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January 2008
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Growing Rosemary

Rosemary is one of those wonderful herbs that makes a beautiful ornamental plant as well as a welcome culinary seasoning. Its Latin name, Rosmarinus officinalis, means “dew of the sea” and rosemary is most closely associated with the cooking of the Mediterranean area. Dependent on the variety, it has small, profuse flowers appearing in late spring which range from dark blue through pale blue right down to white.
This aromatic evergreen is an indispensable kitchen herb, it’s used as an ornamental element in the garden, and it is used in aromatherapy. Rosemary is a member of the Labiatae or mint family. Its blue-green, needlelike foliage and compelling fragrance make this tender perennial a must in any garden. Another great advantage of rosemary is that it is a perennial and will last for twenty years or more with only minimal pruning once a year. Rosemary is a good choice if you want shrubs that are able to withstand droughts well. It will survive a severe lack of water for lengthy periods of time.
You don’t need perfect sunshine, sea mist or even a never ending summer to successfully grow rosemary. In fact, more rosemary plants suffer from too much attention than from too little. Growing rosemary indoors in the winter can be a challenge. It is easy to nurture and care for indoor rosemary too much. Excess water will damage the roots and cause the plant to die, so I let the soil dry, then water thoroughly.
Rosemary prefers a light soil, a sandy soil will fully satisfy its meagre feeding needs. Having said that, rosemary is tolerant of most soil conditions as long as they are not water-logged. Rosemary prefers a slightly limey soil (the opposite of acid) because this results in smaller plants with more fragrant leaves. True to it’s origins, rosemary prefers sunny and sheltered conditions. It will stand severe frosts if conditions are not windy and wet as well. If you live in subzero winter temperatures, grow your rosemary in containers so you can move the plants to a cool, sunny room in the winter. If you live in a warm climate, don’t leave your rosemary near a hot window.
Start with plants grown from cuttings, since rosemary often is hard to grow from seed. Propagating Rosemary by cutting requires about an 8cm cutting be taken from new growth in late spring (cut just below a leaf joint). Place the cutting in a small pot filled with potting compost. Stand the pot in water to enable the compost to draw water up. Once the compost is moist place the pot under glass of some kind (I.e. a windowsill propagator or clear plastic bottle) to retain heat. The cutting should develop roots and be ready for transplanting about 2 months after the cutting.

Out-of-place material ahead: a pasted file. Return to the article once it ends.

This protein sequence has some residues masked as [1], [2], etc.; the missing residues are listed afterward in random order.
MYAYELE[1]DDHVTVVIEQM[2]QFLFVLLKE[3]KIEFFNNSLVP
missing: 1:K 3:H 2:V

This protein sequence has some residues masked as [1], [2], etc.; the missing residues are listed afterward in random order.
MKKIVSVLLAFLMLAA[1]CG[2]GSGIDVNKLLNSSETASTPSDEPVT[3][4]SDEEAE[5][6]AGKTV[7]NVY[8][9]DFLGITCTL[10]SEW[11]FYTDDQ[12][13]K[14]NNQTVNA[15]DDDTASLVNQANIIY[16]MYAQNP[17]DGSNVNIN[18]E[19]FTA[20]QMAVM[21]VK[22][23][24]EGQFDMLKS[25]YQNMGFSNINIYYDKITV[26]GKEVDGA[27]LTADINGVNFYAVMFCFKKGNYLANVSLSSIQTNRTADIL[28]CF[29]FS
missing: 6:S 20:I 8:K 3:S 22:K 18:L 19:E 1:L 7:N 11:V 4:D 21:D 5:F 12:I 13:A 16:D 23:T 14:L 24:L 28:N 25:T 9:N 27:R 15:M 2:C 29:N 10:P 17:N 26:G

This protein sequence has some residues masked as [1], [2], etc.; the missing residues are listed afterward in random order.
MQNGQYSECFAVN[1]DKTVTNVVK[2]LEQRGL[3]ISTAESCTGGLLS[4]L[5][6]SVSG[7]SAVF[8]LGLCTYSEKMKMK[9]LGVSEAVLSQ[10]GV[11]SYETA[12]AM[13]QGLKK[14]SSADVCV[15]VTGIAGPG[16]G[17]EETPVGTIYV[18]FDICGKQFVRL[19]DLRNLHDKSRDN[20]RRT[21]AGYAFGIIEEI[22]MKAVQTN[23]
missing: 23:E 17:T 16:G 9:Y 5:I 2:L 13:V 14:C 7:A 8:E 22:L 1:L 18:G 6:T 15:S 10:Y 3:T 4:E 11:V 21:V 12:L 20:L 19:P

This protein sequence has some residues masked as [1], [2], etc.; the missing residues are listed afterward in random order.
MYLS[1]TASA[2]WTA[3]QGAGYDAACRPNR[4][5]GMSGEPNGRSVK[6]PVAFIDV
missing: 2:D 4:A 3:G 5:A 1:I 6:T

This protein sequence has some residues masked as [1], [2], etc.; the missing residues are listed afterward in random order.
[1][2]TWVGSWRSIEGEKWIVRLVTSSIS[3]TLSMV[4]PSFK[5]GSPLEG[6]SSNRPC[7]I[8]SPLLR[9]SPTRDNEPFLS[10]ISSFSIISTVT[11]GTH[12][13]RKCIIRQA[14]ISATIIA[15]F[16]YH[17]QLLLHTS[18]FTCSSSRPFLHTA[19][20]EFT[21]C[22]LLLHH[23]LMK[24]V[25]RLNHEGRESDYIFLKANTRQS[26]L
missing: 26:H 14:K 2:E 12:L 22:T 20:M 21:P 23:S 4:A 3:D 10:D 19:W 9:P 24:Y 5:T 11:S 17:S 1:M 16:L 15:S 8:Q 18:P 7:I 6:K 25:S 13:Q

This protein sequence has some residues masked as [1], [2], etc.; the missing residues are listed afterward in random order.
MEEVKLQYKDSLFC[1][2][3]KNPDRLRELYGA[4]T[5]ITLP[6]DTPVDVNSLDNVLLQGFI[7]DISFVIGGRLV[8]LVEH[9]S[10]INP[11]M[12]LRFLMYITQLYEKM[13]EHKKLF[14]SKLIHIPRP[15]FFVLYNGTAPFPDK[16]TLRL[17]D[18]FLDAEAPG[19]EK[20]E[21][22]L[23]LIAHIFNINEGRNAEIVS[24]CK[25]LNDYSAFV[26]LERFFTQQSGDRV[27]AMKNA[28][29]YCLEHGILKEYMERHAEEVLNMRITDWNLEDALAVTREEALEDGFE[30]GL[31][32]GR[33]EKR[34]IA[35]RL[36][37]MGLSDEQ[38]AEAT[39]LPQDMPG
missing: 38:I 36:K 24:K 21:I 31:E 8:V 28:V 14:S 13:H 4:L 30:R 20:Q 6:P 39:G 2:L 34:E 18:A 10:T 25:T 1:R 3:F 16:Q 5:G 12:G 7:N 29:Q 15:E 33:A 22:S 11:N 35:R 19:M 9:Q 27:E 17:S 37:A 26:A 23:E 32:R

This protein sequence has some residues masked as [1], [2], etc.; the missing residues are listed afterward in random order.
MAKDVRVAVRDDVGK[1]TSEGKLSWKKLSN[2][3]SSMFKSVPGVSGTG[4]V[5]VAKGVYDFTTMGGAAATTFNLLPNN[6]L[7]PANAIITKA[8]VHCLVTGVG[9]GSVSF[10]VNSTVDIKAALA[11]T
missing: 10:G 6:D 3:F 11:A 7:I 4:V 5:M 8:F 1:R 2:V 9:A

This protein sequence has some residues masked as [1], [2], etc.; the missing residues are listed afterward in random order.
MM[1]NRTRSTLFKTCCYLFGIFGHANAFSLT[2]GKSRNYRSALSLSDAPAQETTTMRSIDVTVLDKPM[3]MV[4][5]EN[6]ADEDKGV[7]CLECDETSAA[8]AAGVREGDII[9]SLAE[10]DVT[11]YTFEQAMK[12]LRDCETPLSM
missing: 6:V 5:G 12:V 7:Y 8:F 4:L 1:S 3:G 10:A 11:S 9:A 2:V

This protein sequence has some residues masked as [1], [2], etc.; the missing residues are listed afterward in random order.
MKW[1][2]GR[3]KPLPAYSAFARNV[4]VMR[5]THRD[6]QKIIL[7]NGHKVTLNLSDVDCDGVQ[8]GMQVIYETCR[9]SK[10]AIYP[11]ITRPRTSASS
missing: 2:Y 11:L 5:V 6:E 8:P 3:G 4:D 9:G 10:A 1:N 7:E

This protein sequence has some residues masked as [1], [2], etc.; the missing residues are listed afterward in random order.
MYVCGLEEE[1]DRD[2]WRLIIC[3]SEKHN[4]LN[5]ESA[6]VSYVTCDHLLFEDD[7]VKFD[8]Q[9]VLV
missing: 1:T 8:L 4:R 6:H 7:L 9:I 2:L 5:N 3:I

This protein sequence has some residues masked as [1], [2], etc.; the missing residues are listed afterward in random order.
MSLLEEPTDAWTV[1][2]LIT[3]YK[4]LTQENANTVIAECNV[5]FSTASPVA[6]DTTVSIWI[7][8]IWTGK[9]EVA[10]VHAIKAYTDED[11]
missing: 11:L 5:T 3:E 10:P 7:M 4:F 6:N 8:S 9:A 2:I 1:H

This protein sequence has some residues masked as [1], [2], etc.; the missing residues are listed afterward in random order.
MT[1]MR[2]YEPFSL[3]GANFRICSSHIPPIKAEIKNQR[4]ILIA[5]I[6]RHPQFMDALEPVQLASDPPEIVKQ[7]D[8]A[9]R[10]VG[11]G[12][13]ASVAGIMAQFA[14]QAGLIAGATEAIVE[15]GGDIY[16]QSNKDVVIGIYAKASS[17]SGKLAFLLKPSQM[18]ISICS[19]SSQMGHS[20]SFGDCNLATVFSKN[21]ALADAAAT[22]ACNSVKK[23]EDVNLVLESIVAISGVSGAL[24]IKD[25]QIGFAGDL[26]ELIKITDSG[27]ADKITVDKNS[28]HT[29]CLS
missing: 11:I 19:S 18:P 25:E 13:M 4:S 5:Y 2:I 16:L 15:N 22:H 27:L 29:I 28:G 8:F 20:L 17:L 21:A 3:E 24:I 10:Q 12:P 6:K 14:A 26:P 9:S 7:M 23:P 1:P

Grow in sandy soil with pH level of 7-8. Pinch the tips to direct growth. Once you have a well-established plant, increase your supply by taking cuttings. Don’t take more than 20 percent of the plant, however. Check container-grown plants twice a year and shift to larger containers when roots become crowded. Some varieties of rosemary grow as high as six feet.
Getting it off ground level will help to reduce humidity and increase drainage. Also, don’t crowd your Rosemary. With a few exceptions they are large plants and need space. This is especially important if you have humid summers, because it allows air to move more freely around the plant. If your soil is rich in organic matter, you should never need to fertilize. If your Rosemary is already planted and you want to improve the soil, layer compost three to four inches around the base of the plant. If you spray no harmful chemicals and use only organic fertilizers, the critters at ground level and below will take your compost to the plants roots and nourish the plants and the soil.
If transplanting from pot to the outside soil make sure to the base of the plant is at the same depth (the top) of the soil as it was in the pot. Transplant rosemary to their its final position not an intermediate position. A compost tea feed can be applied to the soil every month during the growing soil although Rosemary does not require a rich soil. If growing rosemary in containers then water when the potting soil is about to dry out.
The biggest problem with growing rosemary indoors is its tendency to get powdery mildew. Powdery mildew is a white, powdery fungus that can develop if the surrounding air is humid and there is not enough air movement. Powdery mildew won’t kill your rosemary, but it will weaken the plant. Keep the humidity low by allowing the soil to dry somewhat between waterings, keeping the plant in sunlight and, if necessary, running a fan for a few hours a day to create a breeze.

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